The Wind Cathedral’s primary structure is a tripod from which 30 tensioned steel rope lines radiate to the ground in order to stabilise the structure. The 30 wind catching sections lie between the radiating lines. Each of the sections is composed of 14 unique windsocks which are adjusted in width and depth to create the cone form on the exterior and the sculpted dome space of the interior. The artwork uses 500m of ripstop fabric and 14,000 m of cotton thread in its construction and was constructed by a team of 5 over a period of 1 month.

About Horizons is an innovative yearly event which combines art and nature around an open-air exhibition in a natural setting. Monumental artworks are made specifically for natural sites in the heart of the nature of the Massif du Sancy (Puy-de-Dôme). The exhibition runs from the 24th of June 2017 to the 24th of September 2017.

About NEON is an architecture, art and design practice that seeks to explore new territories between architecture, design and art. Experienced at working at a wide range of scales, from small graphic pieces to large buildings, for NEON design is always a process of invention and discovery that grows from the client, the brief and the social, economic and technological environment. The result is a portfolio of work that is often surprising but always exiting, imaginative and original.
09.08.2017 // show complete article

Pirelli Calendar 2018 by Tim Walker & set designer Shona Heath captures the surreal world of dreams... inspired by Alice in Wonderland & Black Power

Coming in with a big bang, PIRELLI presents a preview of the 2018 calendar, which was realized by star photographer TIM WALKER, for which he got ladies of color including stars the likes of Naomi Campbell, Lupita Nyong'o or Sean Diddy in front of the camera, whom he staged with the usual attention to detail against a surreal backdrop à la Alice in Wonderland. Creative Director at his side was Shona Heath. The first edition of the photo calendar of the Italian tire manufacturer was published in 1964. Over the years, the PIRELLI calendar became the epitome of erotic photography. Photographers such as Peter Lindbergh, Bruce Weber, Herb Ritts or Karl Lagerfeld have designed the calendar to this day.

“His 12 months evoke the fable first published in 1865 by the English mathematician and writer reverend Charles Lutwidge Dodgson under the well-known pseudonym of Lewis Carroll: Alice’s Adventures in Wonderland. Inspired by this fantastic narrative, Tim Walker's images are tableaux vivants full of allusions to unlikely situations, to illusory proverbs, cited with a constant reference to English culture. Many great artists, whenever they refer to this fairy tale, have in fact created a new version, Tim Walker and his interpretation are the last example, through images, apparently far from the most famous representations, featuring 17 characters from the world of fashion, music, cinema and the underground universe.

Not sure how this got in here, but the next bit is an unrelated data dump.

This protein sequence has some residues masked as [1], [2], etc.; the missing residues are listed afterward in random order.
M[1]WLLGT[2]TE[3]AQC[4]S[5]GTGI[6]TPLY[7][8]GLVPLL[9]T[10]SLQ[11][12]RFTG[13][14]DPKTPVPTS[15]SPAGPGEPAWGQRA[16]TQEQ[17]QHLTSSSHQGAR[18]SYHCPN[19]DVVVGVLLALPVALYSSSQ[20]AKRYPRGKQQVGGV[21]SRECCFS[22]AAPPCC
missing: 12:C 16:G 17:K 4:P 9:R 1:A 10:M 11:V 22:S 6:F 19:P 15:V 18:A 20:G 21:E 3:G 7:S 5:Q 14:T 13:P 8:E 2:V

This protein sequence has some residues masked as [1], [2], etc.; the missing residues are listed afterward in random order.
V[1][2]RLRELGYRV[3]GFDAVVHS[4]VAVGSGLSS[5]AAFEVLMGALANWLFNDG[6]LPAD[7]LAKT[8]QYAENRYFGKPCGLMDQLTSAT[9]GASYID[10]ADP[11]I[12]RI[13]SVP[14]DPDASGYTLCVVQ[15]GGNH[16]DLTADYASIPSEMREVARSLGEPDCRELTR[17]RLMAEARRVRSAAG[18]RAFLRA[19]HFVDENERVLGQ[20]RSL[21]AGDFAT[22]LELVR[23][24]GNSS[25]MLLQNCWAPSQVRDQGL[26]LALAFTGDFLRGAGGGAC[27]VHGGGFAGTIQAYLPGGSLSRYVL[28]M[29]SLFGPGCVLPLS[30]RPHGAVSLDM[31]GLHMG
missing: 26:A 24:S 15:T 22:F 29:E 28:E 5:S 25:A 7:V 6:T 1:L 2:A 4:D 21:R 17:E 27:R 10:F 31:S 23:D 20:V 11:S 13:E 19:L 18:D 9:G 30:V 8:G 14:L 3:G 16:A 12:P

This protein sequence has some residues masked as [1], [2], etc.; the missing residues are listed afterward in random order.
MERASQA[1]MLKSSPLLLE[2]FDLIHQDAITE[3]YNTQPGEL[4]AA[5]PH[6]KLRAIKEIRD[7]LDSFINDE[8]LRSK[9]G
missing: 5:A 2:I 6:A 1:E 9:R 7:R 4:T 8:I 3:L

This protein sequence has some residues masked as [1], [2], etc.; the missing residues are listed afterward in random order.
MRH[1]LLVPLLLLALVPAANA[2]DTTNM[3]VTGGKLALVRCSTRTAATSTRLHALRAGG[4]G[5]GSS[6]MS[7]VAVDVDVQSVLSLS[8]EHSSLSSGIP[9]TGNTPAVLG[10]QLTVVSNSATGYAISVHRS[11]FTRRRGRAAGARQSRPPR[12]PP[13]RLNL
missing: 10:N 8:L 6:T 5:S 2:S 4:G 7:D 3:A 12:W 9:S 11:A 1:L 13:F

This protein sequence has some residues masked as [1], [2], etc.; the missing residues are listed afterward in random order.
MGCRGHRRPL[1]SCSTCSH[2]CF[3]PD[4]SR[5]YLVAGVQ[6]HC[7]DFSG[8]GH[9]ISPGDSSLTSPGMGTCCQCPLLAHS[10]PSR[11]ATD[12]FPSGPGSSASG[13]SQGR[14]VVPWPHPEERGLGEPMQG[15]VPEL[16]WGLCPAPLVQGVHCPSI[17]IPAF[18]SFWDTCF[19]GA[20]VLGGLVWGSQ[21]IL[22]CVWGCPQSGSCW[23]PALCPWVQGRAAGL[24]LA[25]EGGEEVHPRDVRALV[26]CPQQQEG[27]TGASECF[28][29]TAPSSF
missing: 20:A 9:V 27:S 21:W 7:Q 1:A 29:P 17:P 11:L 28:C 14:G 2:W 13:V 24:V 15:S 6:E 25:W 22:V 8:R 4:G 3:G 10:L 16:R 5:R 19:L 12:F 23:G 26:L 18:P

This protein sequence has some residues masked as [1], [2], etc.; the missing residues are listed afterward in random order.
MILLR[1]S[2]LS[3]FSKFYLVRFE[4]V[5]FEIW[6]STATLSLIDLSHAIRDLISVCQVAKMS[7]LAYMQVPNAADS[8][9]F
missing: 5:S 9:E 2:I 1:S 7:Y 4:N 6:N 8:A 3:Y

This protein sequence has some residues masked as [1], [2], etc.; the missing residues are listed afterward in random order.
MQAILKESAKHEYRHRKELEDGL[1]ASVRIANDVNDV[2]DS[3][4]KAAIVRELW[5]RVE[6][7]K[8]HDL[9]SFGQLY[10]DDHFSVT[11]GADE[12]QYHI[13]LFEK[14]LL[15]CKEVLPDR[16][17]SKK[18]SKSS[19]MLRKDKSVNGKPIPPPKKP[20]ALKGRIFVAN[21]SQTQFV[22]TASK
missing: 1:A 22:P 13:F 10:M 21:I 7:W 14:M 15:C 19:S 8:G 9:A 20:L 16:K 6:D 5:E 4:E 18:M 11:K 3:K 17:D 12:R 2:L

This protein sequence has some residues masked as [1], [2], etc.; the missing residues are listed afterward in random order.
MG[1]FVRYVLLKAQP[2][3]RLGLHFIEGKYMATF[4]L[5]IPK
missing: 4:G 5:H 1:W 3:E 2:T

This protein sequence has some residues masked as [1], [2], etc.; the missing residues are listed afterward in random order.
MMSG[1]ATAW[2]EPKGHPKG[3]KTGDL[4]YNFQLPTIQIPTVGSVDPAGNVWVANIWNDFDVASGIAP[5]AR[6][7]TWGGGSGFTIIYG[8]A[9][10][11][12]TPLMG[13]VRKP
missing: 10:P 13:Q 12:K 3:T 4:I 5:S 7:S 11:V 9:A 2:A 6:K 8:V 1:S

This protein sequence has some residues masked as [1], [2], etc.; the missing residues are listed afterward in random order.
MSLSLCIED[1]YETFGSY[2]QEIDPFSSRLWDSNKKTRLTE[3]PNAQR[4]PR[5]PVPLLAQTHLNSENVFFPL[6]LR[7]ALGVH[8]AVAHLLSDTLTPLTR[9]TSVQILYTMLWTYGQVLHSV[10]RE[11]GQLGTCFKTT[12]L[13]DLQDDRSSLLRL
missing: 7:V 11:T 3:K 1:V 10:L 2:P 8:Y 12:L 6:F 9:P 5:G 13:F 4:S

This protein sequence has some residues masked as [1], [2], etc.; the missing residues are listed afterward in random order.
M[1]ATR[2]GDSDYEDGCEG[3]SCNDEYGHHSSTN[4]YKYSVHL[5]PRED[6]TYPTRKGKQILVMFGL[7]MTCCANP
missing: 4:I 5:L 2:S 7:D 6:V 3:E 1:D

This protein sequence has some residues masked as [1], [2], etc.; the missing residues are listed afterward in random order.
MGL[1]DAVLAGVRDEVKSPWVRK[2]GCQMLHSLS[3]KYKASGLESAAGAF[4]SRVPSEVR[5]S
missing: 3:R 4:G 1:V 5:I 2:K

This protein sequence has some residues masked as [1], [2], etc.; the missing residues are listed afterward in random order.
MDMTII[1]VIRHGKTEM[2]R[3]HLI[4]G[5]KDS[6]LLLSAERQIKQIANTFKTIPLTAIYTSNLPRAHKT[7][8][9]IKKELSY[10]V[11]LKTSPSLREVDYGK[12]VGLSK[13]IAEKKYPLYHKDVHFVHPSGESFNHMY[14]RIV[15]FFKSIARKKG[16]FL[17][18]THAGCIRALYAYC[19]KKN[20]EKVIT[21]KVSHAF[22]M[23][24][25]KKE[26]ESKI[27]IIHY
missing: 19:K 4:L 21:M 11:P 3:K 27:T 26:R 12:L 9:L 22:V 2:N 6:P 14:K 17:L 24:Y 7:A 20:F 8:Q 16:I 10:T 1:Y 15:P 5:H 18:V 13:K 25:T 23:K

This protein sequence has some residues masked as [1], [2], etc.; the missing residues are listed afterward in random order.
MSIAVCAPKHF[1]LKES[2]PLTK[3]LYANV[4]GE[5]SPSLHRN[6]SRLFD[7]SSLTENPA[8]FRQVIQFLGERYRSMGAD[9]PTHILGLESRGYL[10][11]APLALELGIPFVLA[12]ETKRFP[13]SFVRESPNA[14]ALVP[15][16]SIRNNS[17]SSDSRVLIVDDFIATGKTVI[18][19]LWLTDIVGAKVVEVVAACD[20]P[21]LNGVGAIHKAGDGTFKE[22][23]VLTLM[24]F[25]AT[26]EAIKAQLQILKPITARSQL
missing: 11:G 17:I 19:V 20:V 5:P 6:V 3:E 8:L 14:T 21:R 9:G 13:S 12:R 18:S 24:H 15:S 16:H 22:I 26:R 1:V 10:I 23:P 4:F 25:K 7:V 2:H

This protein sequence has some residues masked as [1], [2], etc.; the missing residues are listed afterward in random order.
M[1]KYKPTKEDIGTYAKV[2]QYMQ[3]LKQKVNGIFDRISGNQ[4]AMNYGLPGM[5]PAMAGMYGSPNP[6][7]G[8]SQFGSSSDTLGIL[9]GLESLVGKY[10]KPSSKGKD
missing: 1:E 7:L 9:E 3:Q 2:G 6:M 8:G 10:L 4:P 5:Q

The artist behind the visionary sets of Tim Walker’s Alice is Shona Heath. Shona is one of Britain's leading creative directors and set designers, whose prolific work in fashion imagery has, for the last 15 years, encompassed disciplines such as photography, film making and fine art. Shona’s vision could be described as a play of scale and color, a mix of handcrafted and experimental materials, always contemporary, with a feminine touch. Shona's passion for creative image making and storytelling comes foremost making her sets and installations memorable, whether in stills photography or film. She is happiest working and presenting fresh new ideas and brainstorming concepts of any kind right from the start of a project, right up until the physical execution, on which she is very hands-on with everything from set, costumes, styling and editing.

“There is an energy I want to bring to pictures; I want to believe in them as stories. If I fool myself, I have done my job. Set design is more like three-dimensional collage, making new stories and relationships with objects, color, textures and places. Discovering how the three-dimensional turns into the two-dimensional, to somehow help capture the energy and put a lid on it, is like getting a fluttering moth into a jar.”  More information on the calendar is available directly via PIRELLI.
23.07.2017 // show complete article